Try as they might, voters and elections officials aren’t always on the same page when it comes to information needed to vote.
That played out in real life Monday at the start of early voting when District 5 David Medina’s campaign said a voter who went to the Las Palmas Library to cast a vote couldn’t do so, which is because she’s not a resident of District 5.
The woman called the Bexar County Elections office, who confirmed that she is in San Antonio ISD’s District 5, but San Antonio City Council District 1, represented by Diego Bernal.
"She thought she was in District 5," said Bexar County Elections Administrator Jacque Callanen. "The polling officials looked her up in our computer and said no ma'am, you're in District 1."
The situation caused confusion and prompted elections officials at the library to turn the woman away.
For Medina, the problem is more than a voter confused over her district.
"It's already tough enough as it is to get people out to the polls to vote a second time," he said. "And we're grateful that they came out to vote in the general election, but this runoff election is even more important because this is going to determine their elected official moving forward for the next two years."
Medina is being challenged by Shirley Gonzales, a small business owner in the district. He did not get the majority of the votes during the May 11 general election.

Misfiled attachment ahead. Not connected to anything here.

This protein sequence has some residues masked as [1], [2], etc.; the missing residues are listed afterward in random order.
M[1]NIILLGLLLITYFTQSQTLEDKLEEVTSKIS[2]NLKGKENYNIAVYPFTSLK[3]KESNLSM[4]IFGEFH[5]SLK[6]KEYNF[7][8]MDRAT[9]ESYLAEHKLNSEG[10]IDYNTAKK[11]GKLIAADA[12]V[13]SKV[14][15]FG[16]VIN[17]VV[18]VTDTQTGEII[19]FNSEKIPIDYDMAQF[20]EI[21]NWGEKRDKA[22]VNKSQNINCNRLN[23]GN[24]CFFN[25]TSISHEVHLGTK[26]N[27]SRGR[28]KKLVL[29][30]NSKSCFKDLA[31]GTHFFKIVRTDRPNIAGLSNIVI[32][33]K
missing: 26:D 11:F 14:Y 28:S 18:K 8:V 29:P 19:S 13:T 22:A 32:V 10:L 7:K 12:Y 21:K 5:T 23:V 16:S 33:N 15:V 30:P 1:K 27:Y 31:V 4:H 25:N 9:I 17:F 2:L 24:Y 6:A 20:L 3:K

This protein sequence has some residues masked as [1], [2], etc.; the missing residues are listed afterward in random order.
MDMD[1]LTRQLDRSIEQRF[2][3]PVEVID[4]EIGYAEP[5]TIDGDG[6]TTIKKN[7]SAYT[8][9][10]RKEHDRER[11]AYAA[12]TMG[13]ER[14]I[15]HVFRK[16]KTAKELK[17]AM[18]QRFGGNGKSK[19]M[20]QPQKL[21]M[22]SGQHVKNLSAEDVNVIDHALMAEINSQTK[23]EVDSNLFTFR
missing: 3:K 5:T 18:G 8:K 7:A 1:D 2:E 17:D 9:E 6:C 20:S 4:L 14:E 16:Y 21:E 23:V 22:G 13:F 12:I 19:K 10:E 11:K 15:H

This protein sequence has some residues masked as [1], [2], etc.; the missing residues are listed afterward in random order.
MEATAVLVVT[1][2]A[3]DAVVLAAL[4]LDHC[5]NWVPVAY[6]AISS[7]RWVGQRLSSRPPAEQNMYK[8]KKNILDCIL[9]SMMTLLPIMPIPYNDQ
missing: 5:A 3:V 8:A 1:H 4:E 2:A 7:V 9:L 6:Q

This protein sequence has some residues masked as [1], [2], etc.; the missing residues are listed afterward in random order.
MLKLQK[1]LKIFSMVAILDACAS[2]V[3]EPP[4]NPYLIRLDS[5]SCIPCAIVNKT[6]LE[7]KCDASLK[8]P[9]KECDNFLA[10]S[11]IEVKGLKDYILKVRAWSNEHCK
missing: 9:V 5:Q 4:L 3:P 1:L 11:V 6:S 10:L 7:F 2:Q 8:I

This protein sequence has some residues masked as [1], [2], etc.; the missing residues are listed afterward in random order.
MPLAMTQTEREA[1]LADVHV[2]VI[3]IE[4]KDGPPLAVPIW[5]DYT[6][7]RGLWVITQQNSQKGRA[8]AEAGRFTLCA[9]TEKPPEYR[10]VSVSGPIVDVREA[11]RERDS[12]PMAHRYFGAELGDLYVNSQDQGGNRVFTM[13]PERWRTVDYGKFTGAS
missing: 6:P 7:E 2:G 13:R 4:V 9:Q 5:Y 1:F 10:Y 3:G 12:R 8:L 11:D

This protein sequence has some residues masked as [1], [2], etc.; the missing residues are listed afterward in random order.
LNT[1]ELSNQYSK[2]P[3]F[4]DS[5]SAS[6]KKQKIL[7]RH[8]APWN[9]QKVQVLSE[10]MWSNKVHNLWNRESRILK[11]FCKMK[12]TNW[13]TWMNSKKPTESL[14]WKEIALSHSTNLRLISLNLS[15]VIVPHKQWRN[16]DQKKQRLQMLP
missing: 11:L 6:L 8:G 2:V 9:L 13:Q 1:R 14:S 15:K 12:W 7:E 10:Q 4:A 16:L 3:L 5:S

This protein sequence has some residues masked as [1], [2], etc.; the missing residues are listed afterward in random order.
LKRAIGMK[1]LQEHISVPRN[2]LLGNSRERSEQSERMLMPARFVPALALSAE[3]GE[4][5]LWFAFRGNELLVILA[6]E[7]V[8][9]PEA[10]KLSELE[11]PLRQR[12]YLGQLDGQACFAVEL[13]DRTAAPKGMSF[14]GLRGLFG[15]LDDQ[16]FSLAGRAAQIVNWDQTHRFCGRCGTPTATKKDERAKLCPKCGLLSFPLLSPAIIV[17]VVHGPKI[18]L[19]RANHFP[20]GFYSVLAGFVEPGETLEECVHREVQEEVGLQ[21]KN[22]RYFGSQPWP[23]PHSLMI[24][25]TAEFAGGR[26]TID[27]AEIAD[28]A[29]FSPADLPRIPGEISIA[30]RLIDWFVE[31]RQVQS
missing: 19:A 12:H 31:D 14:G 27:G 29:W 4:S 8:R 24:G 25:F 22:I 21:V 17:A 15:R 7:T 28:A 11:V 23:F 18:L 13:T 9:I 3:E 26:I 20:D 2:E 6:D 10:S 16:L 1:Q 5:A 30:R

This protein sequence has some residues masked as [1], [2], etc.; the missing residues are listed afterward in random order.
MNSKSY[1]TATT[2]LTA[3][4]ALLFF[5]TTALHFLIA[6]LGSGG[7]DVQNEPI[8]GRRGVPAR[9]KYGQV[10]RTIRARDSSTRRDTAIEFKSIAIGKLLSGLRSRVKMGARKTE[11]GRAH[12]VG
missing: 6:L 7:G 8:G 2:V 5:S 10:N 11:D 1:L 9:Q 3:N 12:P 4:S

The councilman has experienced this scenario before. In 2009, during his runoff election, Medina won the runoff by a narrow 45 votes against his opponent, Lourdes Galvan.
Medina said every vote is important and insists confusion can’t cloud voting.
"Right now we're fighting tooth and nail to make sure that we can increase voter turnout, especially in District 5, and with these types of issues and challenges presented to a voter, it does nothing but discourage voter turnout," he said.
Callanen said the voter registration cards that people used during this election did not even have their council districts printed on them because the city’s redistricting was approved this year. She guessed that the woman was using an old voter card Monday.
She said cards can be confusing with the two numbers side by side, and iterated how much everyone still learns after all these years.
"It was a good teaching moment for us," she said.